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Belfiore v. Merchant Link, LLC

Court of Special Appeals of Maryland

March 1, 2018

ERIK BELFIORE
v.
MERCHANT LINK, LLC

         Circuit Court for Montgomery County Case No. 422073-V

          Nazarian, Shaw Geter, Fader, JJ.

          OPINION

          NAZARIAN, J.

         Erik Belfiore served in various executive positions at Merchant Link, LLC ("Merchant Link") over a period of six years, and rose ultimately to the position of Chief Operating Officer. In 2011, he sought a pay increase, and the company was considering it. Before a final decision was made, though, he was terminated after he tried, the company contends, to sabotage an important company project. He challenged his termination in the Montgomery County Office of Human Rights ("OHR"), alleging that he had been fired and, before that, denied the pay increase, on the basis of race. After a six-day evidentiary hearing, a hearing examiner found that Merchant Link had established non-discriminatory reasons to justify his pay and termination. The Circuit Court for Montgomery County affirmed OHR's decision, and we affirm it as well.

         I. BACKGROUND

         Merchant Link is headquartered in Silver Spring and serves as an electronic intermediary between credit card issuers and merchants. The company uses proprietary systems to process and provide security for up to five billion credit card transactions per year. Merchant Link hired Mr. Belfiore in September 2005 as a financial analysis manager, and he served as Merchant Link's chief operating officer ("COO") from mid-2008 until November 2011.

         In December 2008, after some corporate restructuring, Merchant Link became a joint venture owned by the company's two major clients, Chase Paymentech ("Chase") and First Data Corporation ("First Data") and managed by a board of managers (the "Board") that consisted of Chase and First Data executives. The Board was responsible for approving the appointment and replacement of Merchant Link officers and for setting officer compensation.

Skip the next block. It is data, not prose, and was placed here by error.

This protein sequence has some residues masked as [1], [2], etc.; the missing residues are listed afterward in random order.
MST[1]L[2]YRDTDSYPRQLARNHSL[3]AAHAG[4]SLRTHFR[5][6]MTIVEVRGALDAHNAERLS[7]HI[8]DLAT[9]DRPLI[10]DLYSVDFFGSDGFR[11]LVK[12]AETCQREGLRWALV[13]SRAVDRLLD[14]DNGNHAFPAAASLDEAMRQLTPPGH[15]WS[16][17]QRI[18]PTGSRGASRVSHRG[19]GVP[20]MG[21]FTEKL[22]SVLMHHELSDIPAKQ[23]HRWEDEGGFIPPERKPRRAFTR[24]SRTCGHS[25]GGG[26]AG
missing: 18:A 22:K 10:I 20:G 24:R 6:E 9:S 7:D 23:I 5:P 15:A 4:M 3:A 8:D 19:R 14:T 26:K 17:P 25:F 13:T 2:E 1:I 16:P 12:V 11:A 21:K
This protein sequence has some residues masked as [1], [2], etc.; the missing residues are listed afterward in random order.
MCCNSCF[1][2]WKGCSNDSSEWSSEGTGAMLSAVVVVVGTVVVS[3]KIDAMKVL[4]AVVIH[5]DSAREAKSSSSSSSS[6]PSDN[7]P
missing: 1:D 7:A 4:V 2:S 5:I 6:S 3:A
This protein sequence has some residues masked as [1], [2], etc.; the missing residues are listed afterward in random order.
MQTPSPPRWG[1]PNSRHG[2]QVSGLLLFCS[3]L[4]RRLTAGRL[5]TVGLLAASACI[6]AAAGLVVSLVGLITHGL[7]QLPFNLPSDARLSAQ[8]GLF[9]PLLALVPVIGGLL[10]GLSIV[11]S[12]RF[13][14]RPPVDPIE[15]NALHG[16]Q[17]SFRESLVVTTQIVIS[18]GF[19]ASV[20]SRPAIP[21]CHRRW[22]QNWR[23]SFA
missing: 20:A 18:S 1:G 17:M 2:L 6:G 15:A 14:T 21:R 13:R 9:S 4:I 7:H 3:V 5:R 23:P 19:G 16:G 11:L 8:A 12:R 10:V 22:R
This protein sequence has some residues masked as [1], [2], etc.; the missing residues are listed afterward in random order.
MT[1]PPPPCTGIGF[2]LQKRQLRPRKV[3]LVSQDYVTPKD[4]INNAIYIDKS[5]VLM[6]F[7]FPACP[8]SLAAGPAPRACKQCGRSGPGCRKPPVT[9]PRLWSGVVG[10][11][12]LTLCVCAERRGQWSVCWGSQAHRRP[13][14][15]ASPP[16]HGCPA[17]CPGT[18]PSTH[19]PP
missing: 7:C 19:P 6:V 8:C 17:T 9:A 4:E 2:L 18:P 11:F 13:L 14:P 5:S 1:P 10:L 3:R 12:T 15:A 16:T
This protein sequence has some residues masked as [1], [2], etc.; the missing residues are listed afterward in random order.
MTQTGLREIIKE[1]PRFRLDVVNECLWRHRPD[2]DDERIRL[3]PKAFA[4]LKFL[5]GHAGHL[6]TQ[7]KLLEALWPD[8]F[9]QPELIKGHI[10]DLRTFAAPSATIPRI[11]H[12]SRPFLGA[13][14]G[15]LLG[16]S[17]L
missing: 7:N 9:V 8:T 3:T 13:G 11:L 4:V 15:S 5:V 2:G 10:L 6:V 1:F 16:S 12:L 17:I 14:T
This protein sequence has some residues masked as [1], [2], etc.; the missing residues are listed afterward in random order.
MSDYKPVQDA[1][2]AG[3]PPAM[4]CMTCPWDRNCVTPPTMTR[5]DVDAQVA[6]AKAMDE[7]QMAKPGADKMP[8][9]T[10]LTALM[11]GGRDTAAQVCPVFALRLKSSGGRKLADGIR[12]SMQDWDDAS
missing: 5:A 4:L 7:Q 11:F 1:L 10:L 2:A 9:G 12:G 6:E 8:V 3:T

Shortly before the corporate restructuring, in May 2008, Mr. Belfiore had been appointed as Merchant Link's COO. Mr. Belfiore replaced Dan Lane, an original employee of the company who was appointed Chief Technology Officer ("CTO"). At its first meeting in 2008, the Board elected Messrs. Belfiore and Lane and Christopher Justice, who had been the company's president before the restructuring, as "officers" of the new joint venture. Mr. Belfiore remained COO, Mr. Lane remained CTO, and Mr. Justice was elected Chief Executive Officer ("CEO").

         Mr. Justice resigned in March 2009 and was replaced as CEO on an "interim" basis by Board member Daniel Charron. During this period, Mr. Charron remained at his office in Dallas and delegated day-to-day operational control to Mr. Belfiore, Mr. Lane, and Timothy Kinsella, the executive vice president for sales. Mr. Charron served as interim CEO for approximately two years. In April 2011, Mr. Lane took over as CEO.